Given a flat and projective morphism $f:X\rightarrow Y$ of noetherian schemes over some algebraically closed $k$ and $F$, $G$ coherent $O_X$-modules, flat over $Y$.

Then the base change theroem for the relative $Ext$ sheaves reads: Let $y\in Y$ and assume $\tau^i(y): \mathcal{E}xt_f^i(F,G)\otimes k(y)\rightarrow Ext_{X_y}^i(F_y,G_y)$ is surjective. Then:

i) There is a neighbourhood $U$ of $y$ s.t. $\tau^i(y')$ is an isomorphism for all $y' \in U$

ii) $\tau^{i-1}(y)$ is surjective if and only if $\mathcal{E}xt_f^i(F,G)$ is locally free in a neighbourhood of $y$

So now assume, we are in the following situation: $Y$ is a smooth projective surface and $X$ is the product of $Y$ with another projective smooth surface and $f$ is the projection. We have $Ext_{X_y}^i(F_y,G_y)=0$ for all $i\geq3$ and all $y\in Y$. Furthermore we have: $Ext_{X_y}^i(F_y,G_y)=0$ for $i=0,1,2$ and all $y\in Y\setminus \{y_0\}$ for a fixed $y_0 \in Y$. Finally $Ext_{X_{y_0}}^0(F_{y_0},G_{y_0})=Ext_{X_{y_0}}^2(F_{y_0},G_{y_0})=k^s$ and $Ext_{X_{y_0}}^1(F_{y_0},G_{y_0})=k^{2s}$ for some $s\geq1$.

The claim is that we get (with an application of the base change theorem):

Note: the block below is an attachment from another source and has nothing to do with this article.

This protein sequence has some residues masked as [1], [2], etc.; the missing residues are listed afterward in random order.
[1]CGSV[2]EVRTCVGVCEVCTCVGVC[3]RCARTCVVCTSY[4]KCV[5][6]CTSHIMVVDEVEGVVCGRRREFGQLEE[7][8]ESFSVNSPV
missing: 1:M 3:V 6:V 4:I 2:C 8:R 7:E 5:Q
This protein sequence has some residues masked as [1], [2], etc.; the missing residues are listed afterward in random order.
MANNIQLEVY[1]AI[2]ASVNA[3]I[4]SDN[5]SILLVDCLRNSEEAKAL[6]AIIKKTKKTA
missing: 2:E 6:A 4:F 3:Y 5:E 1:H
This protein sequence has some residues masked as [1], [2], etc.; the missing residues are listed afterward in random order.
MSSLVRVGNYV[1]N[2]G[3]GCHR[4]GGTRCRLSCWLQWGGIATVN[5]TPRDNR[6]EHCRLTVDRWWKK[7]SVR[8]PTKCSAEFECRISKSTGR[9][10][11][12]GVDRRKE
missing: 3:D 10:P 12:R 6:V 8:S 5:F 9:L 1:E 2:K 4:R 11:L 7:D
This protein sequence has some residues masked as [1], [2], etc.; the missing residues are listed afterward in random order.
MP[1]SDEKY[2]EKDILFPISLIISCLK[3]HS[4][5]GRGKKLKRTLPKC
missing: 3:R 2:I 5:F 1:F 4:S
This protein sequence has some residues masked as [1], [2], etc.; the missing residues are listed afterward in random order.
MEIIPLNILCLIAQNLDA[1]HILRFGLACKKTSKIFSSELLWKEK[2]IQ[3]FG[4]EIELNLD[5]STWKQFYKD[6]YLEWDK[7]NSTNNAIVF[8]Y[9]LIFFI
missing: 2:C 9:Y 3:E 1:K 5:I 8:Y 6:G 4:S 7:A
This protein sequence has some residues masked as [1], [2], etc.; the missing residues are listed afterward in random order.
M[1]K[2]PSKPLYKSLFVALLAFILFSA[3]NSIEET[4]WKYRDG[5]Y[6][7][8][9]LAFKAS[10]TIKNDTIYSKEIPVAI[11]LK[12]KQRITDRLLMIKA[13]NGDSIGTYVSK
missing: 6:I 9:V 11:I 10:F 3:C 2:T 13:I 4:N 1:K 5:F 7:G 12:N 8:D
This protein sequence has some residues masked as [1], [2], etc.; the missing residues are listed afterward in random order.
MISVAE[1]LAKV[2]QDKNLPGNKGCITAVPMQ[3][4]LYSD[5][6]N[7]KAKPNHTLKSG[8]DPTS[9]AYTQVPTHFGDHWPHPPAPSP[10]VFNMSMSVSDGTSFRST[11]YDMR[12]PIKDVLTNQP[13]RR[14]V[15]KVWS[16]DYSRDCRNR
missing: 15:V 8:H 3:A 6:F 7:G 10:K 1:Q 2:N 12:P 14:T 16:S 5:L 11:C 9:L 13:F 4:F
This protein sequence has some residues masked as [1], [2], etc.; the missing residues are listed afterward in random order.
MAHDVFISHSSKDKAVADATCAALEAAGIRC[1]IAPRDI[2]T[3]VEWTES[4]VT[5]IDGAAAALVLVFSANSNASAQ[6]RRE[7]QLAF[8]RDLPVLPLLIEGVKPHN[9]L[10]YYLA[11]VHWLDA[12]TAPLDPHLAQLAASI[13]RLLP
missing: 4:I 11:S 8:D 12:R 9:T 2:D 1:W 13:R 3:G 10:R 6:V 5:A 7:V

(a)$\mathcal{E}xt_f^i(F,G)=0$ for $i=0,1$ and (b)$\mathcal{E}xt_f^2(F,G)\otimes k(y_0)=k^s$

So, since $Ext_{X_y}^3(F_y,G_y)=0$ for all y, we have by i) that $\tau^3(y)$ is surjective for all y, so it is an isomorphism for all $y\in Y$ and $\mathcal{E}xt_f^3(F,G)=0$, which this is locally free on $Y$. So $\tau^2(y)$ is an isomorphism for all $y\in Y$ by ii). So we get (b).

But how about (a). We have that $\tau^1(y)$ is surjective for all $y\in Y\setminus y_0$. But what about $\tau^1(y_0)$. What can be said about $\mathcal{E}xt_f^2(F,G)$? Is it localy free somewhere? How do we get the vanishing of $\mathcal{E}xt^1_f(F,G)$ with the base change theorem?

Background: I'm still working on the Example $\href{http://books.google.de/books?id=_mYV1q0RVzIC&printsec=frontcover&dq=%22geometry+of+moduli+spaces+of+sheaves%22&source=bl&ots=ZGL9LDSVjV&sig=p9l1BZ-UOXZdlxakuC3k15sTtBk&hl=de&ei=flHpTOHyPI3oOaXj7IcK&sa=X&oi=book_result&ct=result&resnum=2&sqi=2&ved=0CCMQ6AEwAQ#v=onepage&q=base%20change&f=false}{here}$ at the bottom of page 169.

Edit: Sasha gave an answer that uses derived categories. But i'm also interested if one can prove this, just by using i) and ii) in the base change theorem.